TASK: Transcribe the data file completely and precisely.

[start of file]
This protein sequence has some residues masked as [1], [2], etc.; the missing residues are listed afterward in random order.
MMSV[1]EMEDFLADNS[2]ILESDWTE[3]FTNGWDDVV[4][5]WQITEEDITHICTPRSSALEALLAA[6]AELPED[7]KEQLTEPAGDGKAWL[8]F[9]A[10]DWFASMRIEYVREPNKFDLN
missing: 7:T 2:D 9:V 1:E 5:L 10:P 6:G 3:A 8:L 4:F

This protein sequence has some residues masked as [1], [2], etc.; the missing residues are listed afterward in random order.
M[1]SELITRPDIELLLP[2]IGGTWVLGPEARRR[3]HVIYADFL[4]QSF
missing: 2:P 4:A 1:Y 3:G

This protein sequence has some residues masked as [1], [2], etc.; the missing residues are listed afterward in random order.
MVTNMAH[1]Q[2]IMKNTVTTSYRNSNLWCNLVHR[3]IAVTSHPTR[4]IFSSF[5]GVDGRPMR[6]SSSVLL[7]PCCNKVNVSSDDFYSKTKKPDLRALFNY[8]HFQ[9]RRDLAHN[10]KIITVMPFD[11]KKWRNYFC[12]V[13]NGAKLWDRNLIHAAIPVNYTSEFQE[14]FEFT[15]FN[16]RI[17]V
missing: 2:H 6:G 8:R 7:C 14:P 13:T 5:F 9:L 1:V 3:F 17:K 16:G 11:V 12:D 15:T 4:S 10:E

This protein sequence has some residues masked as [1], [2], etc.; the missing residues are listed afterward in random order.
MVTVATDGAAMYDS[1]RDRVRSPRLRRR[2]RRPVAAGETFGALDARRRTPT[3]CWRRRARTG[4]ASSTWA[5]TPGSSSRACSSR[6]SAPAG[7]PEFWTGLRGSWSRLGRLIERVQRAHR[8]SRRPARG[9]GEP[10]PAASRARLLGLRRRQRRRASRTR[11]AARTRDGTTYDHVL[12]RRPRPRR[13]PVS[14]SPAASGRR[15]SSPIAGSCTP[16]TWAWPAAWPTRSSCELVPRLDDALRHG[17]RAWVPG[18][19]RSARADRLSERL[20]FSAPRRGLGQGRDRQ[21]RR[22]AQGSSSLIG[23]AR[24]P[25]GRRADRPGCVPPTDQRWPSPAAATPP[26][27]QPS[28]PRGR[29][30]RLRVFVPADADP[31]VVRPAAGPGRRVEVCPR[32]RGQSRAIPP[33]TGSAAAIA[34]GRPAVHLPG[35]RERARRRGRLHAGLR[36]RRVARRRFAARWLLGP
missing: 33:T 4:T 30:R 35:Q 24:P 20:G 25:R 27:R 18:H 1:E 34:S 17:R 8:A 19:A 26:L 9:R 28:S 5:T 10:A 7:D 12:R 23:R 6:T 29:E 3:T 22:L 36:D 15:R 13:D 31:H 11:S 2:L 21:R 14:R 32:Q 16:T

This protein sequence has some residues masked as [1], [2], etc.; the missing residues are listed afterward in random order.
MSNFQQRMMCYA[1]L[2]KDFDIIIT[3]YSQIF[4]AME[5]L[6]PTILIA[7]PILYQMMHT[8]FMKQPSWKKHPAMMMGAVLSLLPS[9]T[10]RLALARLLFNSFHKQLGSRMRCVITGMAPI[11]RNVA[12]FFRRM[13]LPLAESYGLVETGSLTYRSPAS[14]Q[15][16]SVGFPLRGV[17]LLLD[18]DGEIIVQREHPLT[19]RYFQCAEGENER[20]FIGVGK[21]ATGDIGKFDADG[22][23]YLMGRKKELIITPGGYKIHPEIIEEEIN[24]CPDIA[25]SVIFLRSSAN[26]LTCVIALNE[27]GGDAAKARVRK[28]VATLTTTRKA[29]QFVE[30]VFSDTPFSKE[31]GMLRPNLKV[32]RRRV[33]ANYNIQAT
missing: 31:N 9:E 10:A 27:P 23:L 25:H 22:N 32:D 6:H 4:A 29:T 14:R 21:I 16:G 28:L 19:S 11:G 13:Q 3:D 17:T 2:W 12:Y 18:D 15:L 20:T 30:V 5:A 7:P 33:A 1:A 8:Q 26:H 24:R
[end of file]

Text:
This protein sequence has some residues masked as [1], [2], etc.; the missing residues are listed afterward in random order.
MMSV[1]EMEDFLADNS[2]ILESDWTE[3]FTNGWDDVV[4][5]WQITEEDITHICTPRSSALEALLAA[6]AELPED[7]KEQLTEPAGDGKAWL[8]F[9]A[10]DWFASMRIEYVREPNKFDLN
missing: 7:T 2:D 9:V 1:E 5:L 10:P 6:G 3:A 8:L 4:F

This protein sequence has some residues masked as [1], [2], etc.; the missing residues are listed afterward in random order.
M[1]SELITRPDIELLLP[2]IGGTWVLGPEARRR[3]HVIYADFL[4]QSF
missing: 2:P 4:A 1:Y 3:G

This protein sequence has some residues masked as [1], [2], etc.; the missing residues are listed afterward in random order.
MVTNMAH[1]Q[2]IMKNTVTTSYRNSNLWCNLVHR[3]IAVTSHPTR[4]IFSSF[5]GVDGRPMR[6]SSSVLL[7]PCCNKVNVSSDDFYSKTKKPDLRALFNY[8]HFQ[9]RRDLAHN[10]KIITVMPFD[11]KKWRNYFC[12]V[13]NGAKLWDRNLIHAAIPVNYTSEFQE[14]FEFT[15]FN[16]RI[17]V
missing: 2:H 6:G 8:R 7:C 14:P 13:T 5:F 9:L 1:V 3:F 17:K 16:G 11:V 12:D 15:T 4:S 10:E

This protein sequence has some residues masked as [1], [2], etc.; the missing residues are listed afterward in random order.
MVTVATDGAAMYDS[1]RDRVRSPRLRRR[2]RRPVAAGETFGALDARRRTPT[3]CWRRRARTG[4]ASSTWA[5]TPGSSSRACSSR[6]SAPAG[7]PEFWTGLRGSWSRLGRLIERVQRAHR[8]SRRPARG[9]GEP[10]PAASRARLLGLRRRQRRRASRTR[11]AARTRDGTTYDHVL[12]RRPRPRR[13]PVS[14]SPAASGRR[15]SSPIAGSCTP[16]TWAWPAAWPTRSSCELVPRLDDALRHG[17]RAWVPG[18][19]RSARADRLSERL[20]FSAPRRGLGQGRDRQ[21]RR[22]AQGSSSLIG[23]AR[24]P[25]GRRADRPGCVPPTDQRWPSPAAATPP[26][27]QPS[28]PRGR[29][30]RLRVFVPADADP[31]VVRPAAGPGRRVEVCPR[32]RGQSRAIPP[33]TGSAAAIA[34]GRPAVHLPG[35]RERARRRGRLHAGLR[36]RRVARRRFAARWLLGP
missing: 33:T 4:T 30:R 35:Q 24:P 20:G 25:R 27:R 18:H 1:E 34:S 17:R 8:A 19:A 26:L 9:R 28:S 5:T 10:A 7:D 12:R 23:R 6:T 29:E 3:T 22:L 36:D 15:R 13:D 31:H 11:S 2:L 21:R 14:R 32:Q 16:T

This protein sequence has some residues masked as [1], [2], etc.; the missing residues are listed afterward in random order.
MSNFQQRMMCYA[1]L[2]KDFDIIIT[3]YSQIF[4]AME[5]L[6]PTILIA[7]PILYQMMHT[8]FMKQPSWKKHPAMMMGAVLSLLPS[9]T[10]RLALARLLFNSFHKQLGSRMRCVITGMAPI[11]RNVA[12]FFRRM[13]LPLAESYGLVETGSLTYRSPAS[14]Q[15][16]SVGFPLRGV[17]LLLD[18]DGEIIVQREHPLT[19]RYFQCAEGENER[20]FIGVGK[21]ATGDIGKFDADG[22][23]YLMGRKKELIITPGGYKIHPEIIEEEIN[24]CPDIA[25]SVIFLRSSAN[26]LTCVIALNE[27]GGDAAKARVRK[28]VATLTTTRKA[29]QFVE[30]VFSDTPFSKE[31]GMLRPNLKV[32]RRRV[33]ANYNIQAT
missing: 31:N 9:E 10:A 27:P 23:L 25:H 22:N 32:D 6:H 4:A 29:T 14:R 21:I 16:G 28:L 19:S 11:G 13:Q 3:D 17:T 2:W 12:Y 18:D 15:L 20:T 30:V 5:A 7:P 33:A 1:A 8:Q 26:H 24:R